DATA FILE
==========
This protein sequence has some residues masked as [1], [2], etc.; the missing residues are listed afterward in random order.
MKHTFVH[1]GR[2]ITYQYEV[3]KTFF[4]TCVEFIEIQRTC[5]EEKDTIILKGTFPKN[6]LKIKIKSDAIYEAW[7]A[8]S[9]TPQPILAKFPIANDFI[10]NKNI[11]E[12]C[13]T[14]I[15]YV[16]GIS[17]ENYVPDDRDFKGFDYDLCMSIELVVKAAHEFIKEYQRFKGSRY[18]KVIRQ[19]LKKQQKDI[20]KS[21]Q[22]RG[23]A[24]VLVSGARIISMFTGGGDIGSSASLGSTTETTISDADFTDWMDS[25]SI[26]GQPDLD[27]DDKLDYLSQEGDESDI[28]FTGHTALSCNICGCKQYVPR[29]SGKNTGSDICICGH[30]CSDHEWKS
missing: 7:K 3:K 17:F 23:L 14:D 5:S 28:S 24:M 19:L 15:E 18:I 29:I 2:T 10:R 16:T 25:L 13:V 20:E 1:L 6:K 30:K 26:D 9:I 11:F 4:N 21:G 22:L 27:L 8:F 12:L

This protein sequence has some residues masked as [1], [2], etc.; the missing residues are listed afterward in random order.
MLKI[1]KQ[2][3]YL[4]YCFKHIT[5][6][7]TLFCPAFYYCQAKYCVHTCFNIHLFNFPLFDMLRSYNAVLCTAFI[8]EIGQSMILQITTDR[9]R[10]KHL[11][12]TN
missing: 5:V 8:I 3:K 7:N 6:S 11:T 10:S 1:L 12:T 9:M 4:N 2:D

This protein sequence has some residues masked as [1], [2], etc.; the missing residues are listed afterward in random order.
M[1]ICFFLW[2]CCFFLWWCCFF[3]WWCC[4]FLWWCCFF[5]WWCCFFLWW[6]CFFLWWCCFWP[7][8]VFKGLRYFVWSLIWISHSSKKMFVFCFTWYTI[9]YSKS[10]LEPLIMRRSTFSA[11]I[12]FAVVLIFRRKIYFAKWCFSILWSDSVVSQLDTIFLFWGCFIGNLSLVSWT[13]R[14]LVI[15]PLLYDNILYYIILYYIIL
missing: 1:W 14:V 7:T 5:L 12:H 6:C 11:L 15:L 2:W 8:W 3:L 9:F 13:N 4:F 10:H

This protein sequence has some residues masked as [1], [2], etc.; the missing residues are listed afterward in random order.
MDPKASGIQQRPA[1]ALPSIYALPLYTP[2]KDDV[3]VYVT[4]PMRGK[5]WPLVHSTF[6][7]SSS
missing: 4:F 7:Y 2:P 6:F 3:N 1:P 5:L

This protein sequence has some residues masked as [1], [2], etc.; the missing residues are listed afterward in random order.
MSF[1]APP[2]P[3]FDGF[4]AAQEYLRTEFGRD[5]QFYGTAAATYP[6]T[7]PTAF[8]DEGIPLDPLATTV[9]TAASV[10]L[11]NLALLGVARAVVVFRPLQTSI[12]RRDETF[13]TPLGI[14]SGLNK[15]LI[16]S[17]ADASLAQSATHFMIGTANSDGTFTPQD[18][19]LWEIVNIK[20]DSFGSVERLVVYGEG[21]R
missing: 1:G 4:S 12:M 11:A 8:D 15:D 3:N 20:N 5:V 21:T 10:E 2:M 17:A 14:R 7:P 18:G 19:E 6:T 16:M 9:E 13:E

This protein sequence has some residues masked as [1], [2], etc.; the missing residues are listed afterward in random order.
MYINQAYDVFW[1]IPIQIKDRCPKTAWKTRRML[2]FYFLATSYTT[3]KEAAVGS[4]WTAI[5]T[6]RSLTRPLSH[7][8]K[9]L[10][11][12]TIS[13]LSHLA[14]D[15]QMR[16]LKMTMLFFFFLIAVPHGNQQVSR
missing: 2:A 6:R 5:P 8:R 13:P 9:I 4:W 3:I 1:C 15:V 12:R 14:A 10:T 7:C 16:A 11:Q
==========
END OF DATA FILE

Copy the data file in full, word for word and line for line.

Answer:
This protein sequence has some residues masked as [1], [2], etc.; the missing residues are listed afterward in random order.
MKHTFVH[1]GR[2]ITYQYEV[3]KTFF[4]TCVEFIEIQRTC[5]EEKDTIILKGTFPKN[6]LKIKIKSDAIYEAW[7]A[8]S[9]TPQPILAKFPIANDFI[10]NKNI[11]E[12]C[13]T[14]I[15]YV[16]GIS[17]ENYVPDDRDFKGFDYDLCMSIELVVKAAHEFIKEYQRFKGSRY[18]KVIRQ[19]LKKQQKDI[20]KS[21]Q[22]RG[23]A[24]VLVSGARIISMFTGGGDIGSSASLGSTTETTISDADFTDWMDS[25]SI[26]GQPDLD[27]DDKLDYLSQEGDESDI[28]FTGHTALSCNICGCKQYVPR[29]SGKNTGSDICICGH[30]CSDHEWKS
missing: 7:K 3:K 17:F 23:L 14:D 5:S 28:S 24:M 19:L 15:E 18:I 29:I 2:T 10:R 16:T 25:L 13:V 20:E 1:L 6:K 30:K 26:D 9:I 11:F 4:N 21:G 22:L 27:L 8:F 12:L

This protein sequence has some residues masked as [1], [2], etc.; the missing residues are listed afterward in random order.
MLKI[1]KQ[2][3]YL[4]YCFKHIT[5][6][7]TLFCPAFYYCQAKYCVHTCFNIHLFNFPLFDMLRSYNAVLCTAFI[8]EIGQSMILQITTDR[9]R[10]KHL[11][12]TN
missing: 5:V 8:I 3:K 7:N 6:S 11:T 10:S 1:L 12:T 9:M 4:N 2:D

This protein sequence has some residues masked as [1], [2], etc.; the missing residues are listed afterward in random order.
M[1]ICFFLW[2]CCFFLWWCCFF[3]WWCC[4]FLWWCCFF[5]WWCCFFLWW[6]CFFLWWCCFWP[7][8]VFKGLRYFVWSLIWISHSSKKMFVFCFTWYTI[9]YSKS[10]LEPLIMRRSTFSA[11]I[12]FAVVLIFRRKIYFAKWCFSILWSDSVVSQLDTIFLFWGCFIGNLSLVSWT[13]R[14]LVI[15]PLLYDNILYYIILYYIIL
missing: 1:W 14:V 7:T 5:L 12:H 6:C 11:L 15:L 2:W 8:W 3:L 9:F 13:N 4:F 10:H

This protein sequence has some residues masked as [1], [2], etc.; the missing residues are listed afterward in random order.
MDPKASGIQQRPA[1]ALPSIYALPLYTP[2]KDDV[3]VYVT[4]PMRGK[5]WPLVHSTF[6][7]SSS
missing: 4:F 7:Y 2:P 6:F 3:N 1:P 5:L

This protein sequence has some residues masked as [1], [2], etc.; the missing residues are listed afterward in random order.
MSF[1]APP[2]P[3]FDGF[4]AAQEYLRTEFGRD[5]QFYGTAAATYP[6]T[7]PTAF[8]DEGIPLDPLATTV[9]TAASV[10]L[11]NLALLGVARAVVVFRPLQTSI[12]RRDETF[13]TPLGI[14]SGLNK[15]LI[16]S[17]ADASLAQSATHFMIGTANSDGTFTPQD[18][19]LWEIVNIK[20]DSFGSVERLVVYGEG[21]R
missing: 1:G 4:S 12:M 11:A 8:D 15:D 3:N 20:N 5:V 21:T 10:E 2:M 17:A 14:R 7:P 18:G 19:E 6:T 16:M 9:E 13:E

This protein sequence has some residues masked as [1], [2], etc.; the missing residues are listed afterward in random order.
MYINQAYDVFW[1]IPIQIKDRCPKTAWKTRRML[2]FYFLATSYTT[3]KEAAVGS[4]WTAI[5]T[6]RSLTRPLSH[7][8]K[9]L[10][11][12]TIS[13]LSHLA[14]D[15]QMR[16]LKMTMLFFFFLIAVPHGNQQVSR
missing: 2:A 6:R 5:P 8:R 13:P 9:I 4:W 3:I 1:C 15:V 12:R 14:A 10:T 7:C 16:A 11:Q